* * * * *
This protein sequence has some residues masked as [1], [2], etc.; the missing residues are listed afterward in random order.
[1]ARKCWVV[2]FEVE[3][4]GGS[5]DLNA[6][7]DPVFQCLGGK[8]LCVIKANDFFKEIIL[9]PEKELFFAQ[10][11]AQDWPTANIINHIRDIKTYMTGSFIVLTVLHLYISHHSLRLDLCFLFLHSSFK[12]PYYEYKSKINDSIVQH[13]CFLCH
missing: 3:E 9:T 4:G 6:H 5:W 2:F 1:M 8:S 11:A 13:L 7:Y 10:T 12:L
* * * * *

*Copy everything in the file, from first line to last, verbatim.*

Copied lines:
This protein sequence has some residues masked as [1], [2], etc.; the missing residues are listed afterward in random order.
[1]ARKCWVV[2]FEVE[3][4]GGS[5]DLNA[6][7]DPVFQCLGGK[8]LCVIKANDFFKEIIL[9]PEKELFFAQ[10][11]AQDWPTANIINHIRDIKTYMTGSFIVLTVLHLYISHHSLRLDLCFLFLHSSFK[12]PYYEYKSKINDSIVQH[13]CFLCH
missing: 3:E 9:T 4:G 6:H 5:W 2:F 1:M 8:S 11:A 13:L 7:Y 10:T 12:L